Now don't get me wrong, information is great! But the trouble with this kind of information is that unless you are experienced in reading scientific and medical articles, it's hard to have a filter for what is being read. Where is the information coming from? What is the ulterior motive of the person (or more often than not, the business) that has provided that information - everything that is written on the internet is filtered through the experience of the writer, and everything we are reading is being filtered through our own experience.


Reading blogs, forums and newspaper articles and listening to podcasts from different countries, different cultures, and different situations and then attempting to apply them to our own situations, when perhaps they are just not appropriate.


and the media LOVE fertility! every day I get a google alert with anything that has been published on the internet that mentions IVF and fertility, and everyday there are at least 10 articles in that alert. Most days there is at least one article about things you are doing wrong with your fertility, questions to ask your fertility specialist, something you may not have even considered to be an issue, or that somehow-or-other plants the seed of doubt that perhaps YOUR FERTILITY SPECIALIST may not have considered something that MIGHT make all the difference to your outcome - further undermining the trust we have placed in the people we need to help us.... 22 years ago, you couldn't just go home and google these things.


As a culture, we are now so used to having all the information, doing all our own research and then getting a specialist in to do the actual work - if you run a home, you are expected to know and understand plumbing, electricity, small machinery maintenance, phone and internet connection just to name a few…. and if you have a garden too - well then you will need to know and learn about fertilisers, seasonal planting, bugs you want and bugs you don't want, mold and funghi etc etc etc...


and if there is something we can’t fix ourselves... like if your toilet blocks up and you can't fix it, it's quite reasonable to pay a plumber to come out and help you - you don't really understand what they do, but they make it better and you pay them upwards of $150 for their time.


Likewise with your car - $500-$1000 for an annual service is normal, acceptable and to be expected... if your car makes a funny noise - you take it to a mechanic, and they fix it. Most people will probably research WHICH mechanic they take it to - but once they have chosen, they are not likely to spend much time googling what that mechanic might actually do and what they could or should do differently... they just trust them to do the job.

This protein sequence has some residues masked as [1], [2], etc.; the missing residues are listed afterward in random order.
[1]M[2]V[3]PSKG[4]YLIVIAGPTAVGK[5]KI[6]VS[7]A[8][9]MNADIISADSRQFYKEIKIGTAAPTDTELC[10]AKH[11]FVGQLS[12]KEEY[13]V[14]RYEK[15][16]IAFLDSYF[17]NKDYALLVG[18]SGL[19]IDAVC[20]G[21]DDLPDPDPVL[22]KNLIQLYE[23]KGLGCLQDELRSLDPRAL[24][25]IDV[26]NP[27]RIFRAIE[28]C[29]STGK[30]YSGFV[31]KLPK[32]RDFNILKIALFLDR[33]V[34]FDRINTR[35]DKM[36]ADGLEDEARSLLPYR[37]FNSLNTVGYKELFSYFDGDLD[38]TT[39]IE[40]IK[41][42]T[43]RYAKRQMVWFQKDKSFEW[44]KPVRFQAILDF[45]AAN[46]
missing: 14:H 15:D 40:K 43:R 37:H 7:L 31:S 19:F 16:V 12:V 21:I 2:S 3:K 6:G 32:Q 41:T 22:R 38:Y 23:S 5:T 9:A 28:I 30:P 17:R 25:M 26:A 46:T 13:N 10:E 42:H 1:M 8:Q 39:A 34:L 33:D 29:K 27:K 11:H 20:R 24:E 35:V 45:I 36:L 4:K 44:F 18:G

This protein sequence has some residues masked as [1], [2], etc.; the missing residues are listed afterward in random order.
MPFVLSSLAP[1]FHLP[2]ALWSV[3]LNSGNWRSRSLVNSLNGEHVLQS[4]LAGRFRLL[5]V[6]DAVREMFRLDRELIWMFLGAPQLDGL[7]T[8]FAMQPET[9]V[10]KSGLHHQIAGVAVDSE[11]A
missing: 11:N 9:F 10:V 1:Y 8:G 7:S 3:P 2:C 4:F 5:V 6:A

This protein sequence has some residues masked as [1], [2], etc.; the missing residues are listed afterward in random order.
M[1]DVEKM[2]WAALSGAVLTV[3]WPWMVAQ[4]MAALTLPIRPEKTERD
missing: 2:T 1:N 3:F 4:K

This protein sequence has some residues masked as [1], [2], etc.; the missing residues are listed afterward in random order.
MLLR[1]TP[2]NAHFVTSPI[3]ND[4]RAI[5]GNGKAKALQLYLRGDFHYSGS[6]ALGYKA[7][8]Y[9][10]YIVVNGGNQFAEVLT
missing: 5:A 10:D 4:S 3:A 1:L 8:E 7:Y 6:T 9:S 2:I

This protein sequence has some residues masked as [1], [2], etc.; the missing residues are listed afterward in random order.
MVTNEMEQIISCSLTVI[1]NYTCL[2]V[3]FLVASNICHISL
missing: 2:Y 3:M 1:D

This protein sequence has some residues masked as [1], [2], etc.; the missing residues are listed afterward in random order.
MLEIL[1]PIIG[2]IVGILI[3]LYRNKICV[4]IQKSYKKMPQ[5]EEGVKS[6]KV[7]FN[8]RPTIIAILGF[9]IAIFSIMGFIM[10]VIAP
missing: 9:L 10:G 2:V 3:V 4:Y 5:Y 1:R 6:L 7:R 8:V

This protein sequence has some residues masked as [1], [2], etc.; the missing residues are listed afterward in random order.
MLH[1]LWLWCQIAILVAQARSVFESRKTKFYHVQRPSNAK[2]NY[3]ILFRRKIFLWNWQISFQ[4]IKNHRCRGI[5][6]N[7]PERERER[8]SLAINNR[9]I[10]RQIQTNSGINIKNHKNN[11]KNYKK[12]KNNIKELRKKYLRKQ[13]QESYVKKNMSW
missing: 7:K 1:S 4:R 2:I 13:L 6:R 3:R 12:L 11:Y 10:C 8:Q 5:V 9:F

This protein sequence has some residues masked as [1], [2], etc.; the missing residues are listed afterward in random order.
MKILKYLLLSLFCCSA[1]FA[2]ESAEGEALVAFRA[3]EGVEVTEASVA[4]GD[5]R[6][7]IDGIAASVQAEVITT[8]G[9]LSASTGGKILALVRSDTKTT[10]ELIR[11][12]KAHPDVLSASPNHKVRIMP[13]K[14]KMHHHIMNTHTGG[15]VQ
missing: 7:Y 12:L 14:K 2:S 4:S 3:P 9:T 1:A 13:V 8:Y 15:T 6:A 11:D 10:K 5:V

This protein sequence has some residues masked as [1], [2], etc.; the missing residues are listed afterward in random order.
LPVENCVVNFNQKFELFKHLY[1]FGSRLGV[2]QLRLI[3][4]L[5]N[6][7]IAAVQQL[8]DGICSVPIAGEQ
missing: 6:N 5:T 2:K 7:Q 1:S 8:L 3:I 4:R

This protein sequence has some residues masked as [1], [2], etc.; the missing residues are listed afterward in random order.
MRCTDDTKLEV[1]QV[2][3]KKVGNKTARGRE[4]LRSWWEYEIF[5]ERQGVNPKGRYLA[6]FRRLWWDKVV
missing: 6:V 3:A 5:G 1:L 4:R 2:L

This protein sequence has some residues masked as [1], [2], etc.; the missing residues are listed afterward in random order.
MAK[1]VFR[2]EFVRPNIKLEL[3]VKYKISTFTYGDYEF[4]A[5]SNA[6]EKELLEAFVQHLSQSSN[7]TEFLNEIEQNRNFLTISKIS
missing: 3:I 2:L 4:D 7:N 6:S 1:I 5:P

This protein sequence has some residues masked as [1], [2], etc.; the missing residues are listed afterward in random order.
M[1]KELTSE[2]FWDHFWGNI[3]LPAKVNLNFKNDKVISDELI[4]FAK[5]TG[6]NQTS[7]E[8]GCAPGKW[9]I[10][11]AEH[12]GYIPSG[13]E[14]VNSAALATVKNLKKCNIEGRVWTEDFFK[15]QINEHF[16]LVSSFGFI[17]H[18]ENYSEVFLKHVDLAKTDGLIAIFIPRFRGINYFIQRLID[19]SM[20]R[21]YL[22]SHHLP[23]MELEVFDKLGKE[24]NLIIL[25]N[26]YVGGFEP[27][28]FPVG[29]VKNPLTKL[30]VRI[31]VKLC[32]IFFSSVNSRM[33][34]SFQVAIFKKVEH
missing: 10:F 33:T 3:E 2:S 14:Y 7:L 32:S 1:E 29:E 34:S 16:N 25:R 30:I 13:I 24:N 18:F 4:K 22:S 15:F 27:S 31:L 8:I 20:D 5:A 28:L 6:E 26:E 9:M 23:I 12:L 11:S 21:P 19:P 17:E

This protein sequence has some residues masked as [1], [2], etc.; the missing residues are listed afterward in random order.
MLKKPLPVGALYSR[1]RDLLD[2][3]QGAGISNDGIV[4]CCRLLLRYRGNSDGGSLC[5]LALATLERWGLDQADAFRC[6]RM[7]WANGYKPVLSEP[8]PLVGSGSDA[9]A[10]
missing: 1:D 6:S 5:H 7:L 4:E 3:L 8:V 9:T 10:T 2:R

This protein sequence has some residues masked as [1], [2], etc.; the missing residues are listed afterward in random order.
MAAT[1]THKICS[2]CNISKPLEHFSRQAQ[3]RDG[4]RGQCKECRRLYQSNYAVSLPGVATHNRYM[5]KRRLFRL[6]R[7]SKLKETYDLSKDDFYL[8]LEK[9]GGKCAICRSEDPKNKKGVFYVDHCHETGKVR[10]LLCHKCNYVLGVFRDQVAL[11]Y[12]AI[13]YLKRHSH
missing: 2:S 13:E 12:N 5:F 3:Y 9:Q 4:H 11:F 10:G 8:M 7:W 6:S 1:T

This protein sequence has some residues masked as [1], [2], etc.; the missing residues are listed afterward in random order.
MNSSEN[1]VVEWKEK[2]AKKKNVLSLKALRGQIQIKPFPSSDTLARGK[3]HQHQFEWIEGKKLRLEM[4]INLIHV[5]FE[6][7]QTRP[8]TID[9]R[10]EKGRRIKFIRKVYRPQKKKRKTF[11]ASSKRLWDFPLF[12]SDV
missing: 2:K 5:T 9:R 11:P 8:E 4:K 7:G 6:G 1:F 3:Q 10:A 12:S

but with health, it seems quite different... people come with their 'research'...


There is one big difference.... there is usually a clear pathway to fixing your car, or your toilet... X + Y almost always = Z ... Outcomes are usually pretty clear and pretty easily predictable.


With health, and with fertility treatment in particular, the pathways are much less clear, and the outcomes are totally unpredictable. The desired destination is easy - a healthy baby... but there are many ways to get there, and even with the very best map, there are a portion who may never make it.

As a culture, we are so used to saying, 'if I follow that path, then I will end up at that destination', but in fertility treatment, that is just not the case. 10 women can head down exactly the same path, with exactly the same equipment (reason for infertility) and exactly the same map and backpack (treatment plan), and statistically, 3 or 4 of them will reach the destination and 6 or 7 of them will not… and more often than not, there is no way to explain why... we have ideas, we try new things... but there are no absolutes.


People don't go into fertility treatment expecting to second guess their specialist, but by the time they reach a specialist, they have usually been through several months if not years of 2-week blocks -

The first block: Day 1 - ovulation - first the devastation of ANOTHER period, another let down, what did I do wrong this month?? Did we get the timing wrong? Am I not fit / healthy enough? Should I be eating more / less of *insert latest fad*.... and then the building up into the opportunities this next cycle offers - I'll be healthier this month, I won’t drink, perhaps if I cut out coffee that will do it, maybe what I read about pineapples is true - I'll do that this month, I obviously need to lose a bit more weight / eat better / be healthier / be more relaxed... usually around 2 weeks of waiting for ovulation - perhaps using ovulation test strips, perhaps monitoring basal body temperature, timing intercourse, planning social functions and work around fertile days


Then Ovulation! yay!!


Then there's the second block: Ovulation to Test Day - The dreaded two week wait #tww - is this the month? When should I test? Is it too early? Is that a twinge? Difficulty focusing at work, dreaming and hoping that this is it... chronic symptom spotting - am I weeing more than normal? Am I extra tired? What does google say about early pregnancy? What colour should we paint the nursery? If I'm pregnant this month then the baby will be due in *insert month here*, so it will be ready for school in *insert year here*, I wonder if we should plan that trip or not, if I'm pregnant this month, then I will be X months pregnant then - should I say I can go to that wedding or not??


And then the letdown… the absolute devastation of your period arriving again – often at the very moment you’ve decided that now is the time to do that home pregnancy test…


So, then you’re back to Block 1 again...


the letdown... the buildup... the anticipation... the doubt...it's exhausting...